Dating a la recession - from the French
The salon -- a cultural institution that dates back to 17th century Paris -- may be gaining momentum in Les Etats- Unis. The salon originally evolved from the French court. Aristocratic and upper bourgeoisie women ran the salons from their homes and intermingled writers, artists, philosophers and patrons.
Jamie Cat Callan, author of "French Women Don't Sleep Alone -- Pleasurable Secrets to Finding Love" (2009) has looked closely at romance in France and noticed some striking differences.
French women don't date. They meet men in the context of a group of friends. Dinner parties are regular events for mixing and mingling. They also travel with a group of friends -- a Coterie -- to bars, museums and concerts. As everyone knows, French women dress up -- although not everyone knows that they also dress under -- that is, they wear sexy lingerie -- everywhere. They walk. They sit in cafes reading books. They meet men in museums, bars, bookstores and parties and they chat up everyone. Callan also says that love in France is slower.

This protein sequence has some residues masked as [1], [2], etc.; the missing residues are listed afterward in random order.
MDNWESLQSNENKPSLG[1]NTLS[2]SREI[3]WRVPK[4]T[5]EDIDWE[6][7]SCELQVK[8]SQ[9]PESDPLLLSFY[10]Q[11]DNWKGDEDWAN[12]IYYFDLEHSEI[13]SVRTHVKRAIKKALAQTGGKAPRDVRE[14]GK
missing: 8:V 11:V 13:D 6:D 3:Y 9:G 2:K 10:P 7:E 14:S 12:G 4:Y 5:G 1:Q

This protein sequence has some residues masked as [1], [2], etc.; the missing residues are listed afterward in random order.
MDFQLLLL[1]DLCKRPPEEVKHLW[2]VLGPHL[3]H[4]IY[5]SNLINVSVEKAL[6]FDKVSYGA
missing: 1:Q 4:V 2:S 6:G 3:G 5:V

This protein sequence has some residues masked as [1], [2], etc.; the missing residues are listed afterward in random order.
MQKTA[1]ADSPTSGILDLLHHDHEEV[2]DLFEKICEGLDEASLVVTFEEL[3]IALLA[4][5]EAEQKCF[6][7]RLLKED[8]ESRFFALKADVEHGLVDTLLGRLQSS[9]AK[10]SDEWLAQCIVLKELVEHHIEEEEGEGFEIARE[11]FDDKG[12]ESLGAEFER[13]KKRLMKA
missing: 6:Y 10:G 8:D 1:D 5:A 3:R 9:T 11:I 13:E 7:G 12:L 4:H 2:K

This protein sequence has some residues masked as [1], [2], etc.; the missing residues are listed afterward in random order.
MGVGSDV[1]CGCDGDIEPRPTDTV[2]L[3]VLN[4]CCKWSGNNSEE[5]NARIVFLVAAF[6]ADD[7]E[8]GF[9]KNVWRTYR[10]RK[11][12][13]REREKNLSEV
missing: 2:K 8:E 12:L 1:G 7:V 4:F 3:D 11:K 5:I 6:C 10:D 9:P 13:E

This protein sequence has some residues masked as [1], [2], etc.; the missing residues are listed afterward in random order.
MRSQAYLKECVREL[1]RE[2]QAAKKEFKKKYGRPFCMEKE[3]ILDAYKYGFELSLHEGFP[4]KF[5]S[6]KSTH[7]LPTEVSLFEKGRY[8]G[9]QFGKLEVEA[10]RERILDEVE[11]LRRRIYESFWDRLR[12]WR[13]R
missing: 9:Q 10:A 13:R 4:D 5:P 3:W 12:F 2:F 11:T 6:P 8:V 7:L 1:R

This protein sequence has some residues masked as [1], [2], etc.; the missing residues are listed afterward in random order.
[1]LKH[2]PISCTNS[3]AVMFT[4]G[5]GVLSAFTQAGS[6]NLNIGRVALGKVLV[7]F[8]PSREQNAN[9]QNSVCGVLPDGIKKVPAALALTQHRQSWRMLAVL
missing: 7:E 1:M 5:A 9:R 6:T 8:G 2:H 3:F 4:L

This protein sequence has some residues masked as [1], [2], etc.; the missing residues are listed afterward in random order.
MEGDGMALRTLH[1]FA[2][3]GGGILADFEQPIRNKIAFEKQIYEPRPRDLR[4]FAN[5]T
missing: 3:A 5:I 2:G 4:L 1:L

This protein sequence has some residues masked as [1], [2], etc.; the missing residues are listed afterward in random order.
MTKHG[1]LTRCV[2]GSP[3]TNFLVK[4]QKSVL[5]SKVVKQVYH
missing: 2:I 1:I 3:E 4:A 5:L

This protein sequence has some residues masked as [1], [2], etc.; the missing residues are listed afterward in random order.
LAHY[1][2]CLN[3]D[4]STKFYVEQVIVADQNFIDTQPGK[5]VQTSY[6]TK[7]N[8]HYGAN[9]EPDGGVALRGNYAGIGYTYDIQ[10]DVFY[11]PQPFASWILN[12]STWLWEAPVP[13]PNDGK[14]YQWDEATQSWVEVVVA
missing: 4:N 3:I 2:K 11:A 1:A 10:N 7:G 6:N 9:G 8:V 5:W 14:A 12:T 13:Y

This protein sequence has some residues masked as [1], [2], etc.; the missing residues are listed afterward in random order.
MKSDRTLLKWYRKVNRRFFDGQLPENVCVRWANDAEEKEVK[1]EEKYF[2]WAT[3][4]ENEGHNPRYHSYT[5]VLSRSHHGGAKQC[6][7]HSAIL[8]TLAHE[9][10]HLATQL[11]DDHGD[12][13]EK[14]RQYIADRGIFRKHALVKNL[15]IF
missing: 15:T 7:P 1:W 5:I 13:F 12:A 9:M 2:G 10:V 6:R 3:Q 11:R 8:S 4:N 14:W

Emerging salons in the U.S. sometimes have themes. A recent Hartford, CT event centered on, "What Men and Women want from one another in relating/relationships." This was a "Bring your own food and drink to share" event. Other salons have been ongoing, one for example worked with Jack Pransky's book, "Somebody Should Have Told Us -- Simple Truths for Living Well" (2008) and drew three women and seven men.
Sometimes there is a special guest star. Sometimes there are warm-up games.
What the salons have in common is that they are a less intense, often less dreary, safer, and , certainly for men, a less expensive way to get to know new people.